Easing Children’s Fears
In the Activity Center or at the bedside, you can often find a Child Life Specialist providing “medical play.” This type of play helps children express their feelings about medical treatments and procedures.
Children can play and explore using real medical equipment and supplies. This calm their fears and help children become familiar with hospital words and routines. This type of play can also clear up any misunderstandings they may have.
Distraction and Coping
The Child Life specialist can help ease children’s fears by drawing their attention to calming, fun activities. Blowing bubbles, looking at pop-up books, or relaxing with music and stories help make procedures less scary.
Tips for Parents Helping Their Child Cope With the Healthcare Experience
Be honest and talk with your child about what to expect. Children have active imaginations, and if they do not have enough information, they will make up a story to fill in the gaps.
Bring special or familiar objects from home to the hospital, for example:
- Photos of family and/or pets
- Favorite toys
- Stuffed animals
- A pillow
Allow your child to have choices and feel in control when possible. Allow your child to choose what:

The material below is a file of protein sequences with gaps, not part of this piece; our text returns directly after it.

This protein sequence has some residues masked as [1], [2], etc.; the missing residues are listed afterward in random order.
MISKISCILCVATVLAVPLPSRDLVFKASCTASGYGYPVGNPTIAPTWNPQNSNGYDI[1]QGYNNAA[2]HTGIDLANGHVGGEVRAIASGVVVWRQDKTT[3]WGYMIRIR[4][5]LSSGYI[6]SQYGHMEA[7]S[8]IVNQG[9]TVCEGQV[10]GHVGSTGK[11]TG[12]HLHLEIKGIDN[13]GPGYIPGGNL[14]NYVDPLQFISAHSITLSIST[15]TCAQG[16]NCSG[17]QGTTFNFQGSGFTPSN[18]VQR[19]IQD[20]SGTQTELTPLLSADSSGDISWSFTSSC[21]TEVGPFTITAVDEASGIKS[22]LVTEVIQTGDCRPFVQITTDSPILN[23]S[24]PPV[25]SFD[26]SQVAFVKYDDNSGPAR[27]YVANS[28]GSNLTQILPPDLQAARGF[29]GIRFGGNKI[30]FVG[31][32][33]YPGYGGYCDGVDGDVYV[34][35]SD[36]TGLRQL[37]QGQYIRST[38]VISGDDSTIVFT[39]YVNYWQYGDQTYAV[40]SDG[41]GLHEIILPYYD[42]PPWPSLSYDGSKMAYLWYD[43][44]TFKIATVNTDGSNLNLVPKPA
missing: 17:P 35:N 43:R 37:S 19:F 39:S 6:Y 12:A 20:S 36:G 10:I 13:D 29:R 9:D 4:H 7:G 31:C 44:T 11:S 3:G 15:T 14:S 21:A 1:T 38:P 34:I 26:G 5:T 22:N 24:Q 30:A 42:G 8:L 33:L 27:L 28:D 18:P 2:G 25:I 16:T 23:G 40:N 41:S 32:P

- To wear
- Activity to do
- Movie to watch
- Music to listen to
Praise your child for what he/she is doing well. For example, if your child is holding still during a procedure, tell him/her what a good job he/she is doing.
Let your child know that is it okay to cry. Crying is a good way for some children to cope.
Spend time with your child, but take time for yourself to eat, sleep, and relax. Child Life assistants and volunteers can help provide breaks for you during the day.
Remember to let your child know when you are leaving the hospital and when you will return.
Help your child have a normal daily routine. Set limits for your child even at the hospital.
Below are some resources that can help your child understand what will happen during medical procedures.
- Electroencephalogram (EEG)
- Voiding Cystourethrogram (VCUG)
- Magneti Resonance Imaging (MRI)
- Your Surgery Day at WVU Medicine Pre-Op Video